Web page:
Landlord tips for renting to students
With two distinguished universities and a lively night life – it’s no wonder that Aberdeen is a hotspot for student living.
It’s well worth considering renting your property to those in higher education, but bear in mind that letting to students comes with all its own regulations and often requires a very particular approach. We’ve laid out a quick seminar for landlords dealing with academic tenants.
For many students – university is their first time living away from home, and simultaneously the time it starts to settle in that their clothes haven’t been magically washing themselves all these years.
While you might be lucky and land yourself a domestically-gifted 17-year-old tenant, it’s likely that your renters might need a bit of a steer in the right direction when it comes to everyday upkeep of the property.
Make sure that they have everything they need when they move in to keep the place looking spick and span. It’s always a nice touch to provide them with the first round of cleaning products, such as washing up liquid, glass cleaner etc. That way it’s very clear what is needed to maintain the standard that you expect.
Make sure to arrange occasional check-ups of the flat (preferably when one of the students is in) so that you are aware and can let them know of any household chores that could do with a little more attention.
Part of the Furniture
Students will very rarely have their own furniture ready to move in, and, due to uncertainty over long-term living arrangements – it is unlikely to be an investment for them to purchase any.
If you’re interested in renting to students, you will find it much easier to secure tenants with a fully furnished flat. It doesn’t necessarily have to be state of the art, or even matching, as most students tend to operate on a functionality over form basis when it comes to their academic abode.
To ensure that you get the best value for your investment, select furniture that is of a durable nature. While not all students will be throwing wild parties, it is reasonable to expect a healthy amount of wear and tear throughout the semester!
House in Multiple Occupation
It’s unusual for students to be on the hunt for single tenant occupancy, and it’s often a case of the more the merrier – for reasons both social and financial.
It’s important to note that, if you’re planning to buy with the intention of letting to a group of students, you will need to have a HMO licence for the property. Put simply, HMOs are required for houses or flats in which three or more people who are unrelated are living together and sharing facilities (such as a kitchen, bathroom, etc.)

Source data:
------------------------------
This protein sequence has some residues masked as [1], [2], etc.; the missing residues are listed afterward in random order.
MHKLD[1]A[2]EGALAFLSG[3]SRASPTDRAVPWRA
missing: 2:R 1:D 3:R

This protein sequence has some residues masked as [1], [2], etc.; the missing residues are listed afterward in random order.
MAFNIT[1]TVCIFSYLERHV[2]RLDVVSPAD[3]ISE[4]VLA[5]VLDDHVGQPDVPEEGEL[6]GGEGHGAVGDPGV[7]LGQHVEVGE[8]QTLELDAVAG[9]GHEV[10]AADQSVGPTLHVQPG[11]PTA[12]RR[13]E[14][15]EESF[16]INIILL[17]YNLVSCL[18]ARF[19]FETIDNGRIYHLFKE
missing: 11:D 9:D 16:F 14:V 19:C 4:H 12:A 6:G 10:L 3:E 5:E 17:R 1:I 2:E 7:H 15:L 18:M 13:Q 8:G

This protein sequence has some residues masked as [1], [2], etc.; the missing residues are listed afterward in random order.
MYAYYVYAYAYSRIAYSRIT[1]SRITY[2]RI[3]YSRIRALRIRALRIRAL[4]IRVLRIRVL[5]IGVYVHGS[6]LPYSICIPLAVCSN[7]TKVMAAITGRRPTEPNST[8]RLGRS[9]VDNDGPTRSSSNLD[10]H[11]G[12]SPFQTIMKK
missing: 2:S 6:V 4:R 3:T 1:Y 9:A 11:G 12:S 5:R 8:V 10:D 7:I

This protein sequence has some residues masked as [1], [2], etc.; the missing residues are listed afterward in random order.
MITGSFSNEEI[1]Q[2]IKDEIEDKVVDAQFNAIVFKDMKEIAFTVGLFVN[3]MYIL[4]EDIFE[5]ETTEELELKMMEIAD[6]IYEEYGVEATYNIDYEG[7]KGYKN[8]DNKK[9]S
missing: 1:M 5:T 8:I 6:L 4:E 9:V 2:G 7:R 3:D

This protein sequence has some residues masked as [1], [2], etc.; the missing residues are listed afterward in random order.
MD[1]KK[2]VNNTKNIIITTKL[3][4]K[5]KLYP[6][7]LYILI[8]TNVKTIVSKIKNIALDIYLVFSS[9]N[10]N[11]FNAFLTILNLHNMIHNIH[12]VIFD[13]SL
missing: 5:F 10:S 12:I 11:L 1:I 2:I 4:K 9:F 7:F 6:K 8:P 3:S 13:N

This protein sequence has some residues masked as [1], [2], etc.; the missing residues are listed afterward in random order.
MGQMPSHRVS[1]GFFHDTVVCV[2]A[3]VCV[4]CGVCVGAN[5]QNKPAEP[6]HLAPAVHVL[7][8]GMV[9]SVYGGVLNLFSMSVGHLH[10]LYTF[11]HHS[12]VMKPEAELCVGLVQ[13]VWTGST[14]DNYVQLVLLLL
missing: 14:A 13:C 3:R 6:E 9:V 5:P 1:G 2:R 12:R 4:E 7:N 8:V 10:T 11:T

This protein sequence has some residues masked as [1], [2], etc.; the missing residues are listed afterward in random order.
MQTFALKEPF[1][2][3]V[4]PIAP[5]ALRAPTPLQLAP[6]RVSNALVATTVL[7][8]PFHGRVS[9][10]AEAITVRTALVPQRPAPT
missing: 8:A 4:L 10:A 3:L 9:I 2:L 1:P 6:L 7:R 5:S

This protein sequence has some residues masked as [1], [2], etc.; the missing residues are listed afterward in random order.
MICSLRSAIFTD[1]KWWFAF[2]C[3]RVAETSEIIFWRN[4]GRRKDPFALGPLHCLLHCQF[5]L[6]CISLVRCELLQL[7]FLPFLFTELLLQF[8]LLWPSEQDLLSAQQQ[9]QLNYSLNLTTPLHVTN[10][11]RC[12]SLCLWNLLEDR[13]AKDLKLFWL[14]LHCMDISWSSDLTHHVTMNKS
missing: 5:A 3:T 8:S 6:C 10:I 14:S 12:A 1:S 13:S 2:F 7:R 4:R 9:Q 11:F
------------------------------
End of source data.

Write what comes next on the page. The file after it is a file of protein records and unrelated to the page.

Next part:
As a landlord of an HMO you will have specific legal responsibilities including fire safety measures, gas and electric safety checks and overall standards of communal areas and shared facilities.
While this might seem like a lot of extra work, the obligations do not really exceed those which you would expect of any dependable landlord. You also might find that the extra administration work is balanced out by the benefits of receiving rent from multiple tenants!
Guarantee your fee
With students in full time higher education there can sometimes be an issue with steady income, which gives rise to the worry of inconsistent rent payments.
If this is something that concerns you, there is always the option of requesting a third party to act as guarantor. This would involve a parent or guardian signing an agreement stating that if for any reason the renter is unable to pay rent, then the guarantor will be liable for money owed.
The guarantor agreement can also be extended to other aspects of tenancy such as bills and damage to property; if this is the route that you would like to go down then just make sure that everyone involved is completely aware of the circumstances before the agreement is signed.
In most scenarios you won’t even have to invoke the guarantor arrangement, but it provides welcome peace of mind through the duration of the tenancy!
Don’t let the good ‘uns get away
One of the most frustrating things about renting to students is the inevitable turnover. While some students opt to stay all year round so as to work during the summer, a lot of them only need a place to stay for nine months a year - the other three months often being spent either back home or travelling here there and everywhere.
If you come across a student with whom the tenancy is proving to be mutually beneficial, it can often be worthwhile trying to devise alternative arrangements for the time that they will not be occupying the property.
Whether this involves the subletting of rooms or even just a lowered “holding” rate, it will save them the stress of remotely finding new accommodation and you the bother of advertising for new occupants each academic year!